A couple days ago I received a very welcome e-mail from the Let's Encrypt Closed Beta Invite Program. If you do not know what it is, get yourself informed, because this will be a market changer! In the e-mail was stated that my wish list of requested domains are whitelisted now. This means I can install the SSL[1] certificates and make my website available via HTTPS, or better enforce all HTTP[1:1] traffic through HTTPS[1:2]! Setting encryption in place.
Let me try to guide you in how to set it up. I will transform this blog into a secure setup.

Current situation

In the sites-available (symbolic linked in the sites-enabled) configuration folder of Nginx. There is now one file called 'mynameisvolkert.com'. This contains the following setup (stripped down to the core)

server {
  listen 80 default_server;
  listen [::]:80 default_server;
  server_name .mynameisvolkert.com;

  location / {
    proxy_set_header X-Real-IP $remote_addr;
    proxy_set_header HOST $http_host;
    proxy_set_header X-NginX-Proxy true;
    proxy_pass http://127.0.0.1:1223;
    proxy_redirect off;
  }
}

This is perfect to let Nginx be a reverse proxy and just redirect all HTTP traffic to the NodeJS server. In the current situation all SSL config was commented out. As you can see in the config there is one domains and this one has a wildcard, the ".";

  1. .mynameisvolkert.com

In real-life you can request my blog via these 2 url's. Keep in mind you need to request for all 2 a SSL certificate.

  1. mynameisvolkert.com
  2. www.mynameisvolkert.com

Installation

Login to your server, install Git and run the following commands:

$ git clone https://github.com/letsencrypt/letsencrypt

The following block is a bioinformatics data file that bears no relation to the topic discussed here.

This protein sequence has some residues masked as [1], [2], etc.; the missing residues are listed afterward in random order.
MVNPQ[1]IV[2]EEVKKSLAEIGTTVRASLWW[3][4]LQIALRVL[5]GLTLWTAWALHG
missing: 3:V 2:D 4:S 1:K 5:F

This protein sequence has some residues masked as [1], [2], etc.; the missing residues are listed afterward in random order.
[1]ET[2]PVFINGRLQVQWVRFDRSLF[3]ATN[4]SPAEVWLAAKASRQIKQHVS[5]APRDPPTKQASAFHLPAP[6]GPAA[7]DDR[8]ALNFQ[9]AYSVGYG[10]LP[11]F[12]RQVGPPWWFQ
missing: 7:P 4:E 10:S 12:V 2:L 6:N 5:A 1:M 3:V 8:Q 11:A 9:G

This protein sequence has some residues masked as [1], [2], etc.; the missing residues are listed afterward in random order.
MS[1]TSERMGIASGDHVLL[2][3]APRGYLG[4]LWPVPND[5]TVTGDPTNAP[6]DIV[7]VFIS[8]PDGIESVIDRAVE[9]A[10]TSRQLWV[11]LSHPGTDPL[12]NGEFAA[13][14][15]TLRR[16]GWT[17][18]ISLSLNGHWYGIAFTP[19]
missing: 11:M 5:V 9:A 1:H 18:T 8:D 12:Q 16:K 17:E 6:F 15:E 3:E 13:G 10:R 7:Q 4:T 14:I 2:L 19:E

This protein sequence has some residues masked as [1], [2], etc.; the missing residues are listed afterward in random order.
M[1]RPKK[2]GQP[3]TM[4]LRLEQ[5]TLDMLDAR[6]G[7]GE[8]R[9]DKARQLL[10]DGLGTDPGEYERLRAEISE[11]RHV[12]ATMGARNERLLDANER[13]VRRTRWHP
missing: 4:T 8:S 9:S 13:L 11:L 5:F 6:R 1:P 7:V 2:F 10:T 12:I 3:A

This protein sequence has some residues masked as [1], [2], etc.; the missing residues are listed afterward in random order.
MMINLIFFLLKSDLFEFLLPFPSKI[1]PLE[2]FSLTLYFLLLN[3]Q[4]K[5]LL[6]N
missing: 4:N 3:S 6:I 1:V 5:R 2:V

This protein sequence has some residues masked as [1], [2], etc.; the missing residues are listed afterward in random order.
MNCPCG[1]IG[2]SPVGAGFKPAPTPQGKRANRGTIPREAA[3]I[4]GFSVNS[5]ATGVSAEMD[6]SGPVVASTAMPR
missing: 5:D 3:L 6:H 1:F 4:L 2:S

$ cd letsencrypt

Important checks, before you can continue!

  • Firstly; Stop all services that are running on port 80 (e.g. nginx)
$ sudo service nginx stop
  • Secondly; Domains that you are trying to register are able to be resolved. To verify this type;
$ dig -t ANY mynameisvolkert.com

The dig command should give results back, else the domain is not resolvable.

  • Thirdly; Do not register domains that are not whitelisted in the email you received.

To install and run the client you to run the following script. We need to set the rsa-key-size parameter, because we're going to apply a RSA 4096 bit key size. This is necessary to receive an A grade level. Common these days is RSA 2048. By default you don't have to set this parameter.

./letsencrypt-auto --agree-dev-preview --server https://acme-v01.api.letsencrypt.org/directory auth --rsa-key-size 4096

This will show the following screen, where you need to fill in all domains you try to register at once. In my case;

PS: This script needs to be executed every 90 days, because this is the lifespan of the certificates and after that period you simply need to renew them with running the same script. No other changes required.

The letsencrypt script put the .pem[1:3] files in this folder: /etc/letsencrypt/live/your-domain-name/. In the mean time you can temporarily start Nginx to serve the website(s) again until we're fully done.

$ sudo service nginx start

The next thing we need to do is bring the Diffie-Helman strength a level higher. Remember we asked for a RSA 4096 bit key size with the generation of certificates. To get started we will need to generate new dhparams[1:4] using OpenSSL[1:5] with the following command

BTW one, before starting this command you should be warned this is going to take a while to finish. - really long. It took my VPS with one core and 1GB of RAM more then 2 hours. Just create a background process for it and you can continue doing other stuff.

BTW two, that doing this will limit backwards compatibility with older browsers / system e.g. Internet Explorer 6/Windows XP.

$ nohup openssl dhparam -out /etc/ssl/private/dhparams_4096.pem 4096 &

When the script is finished, you will need to update your base Nginx config to use the new dhparams.

$ cd /etc/nginx/
$ sudo nano nginx.conf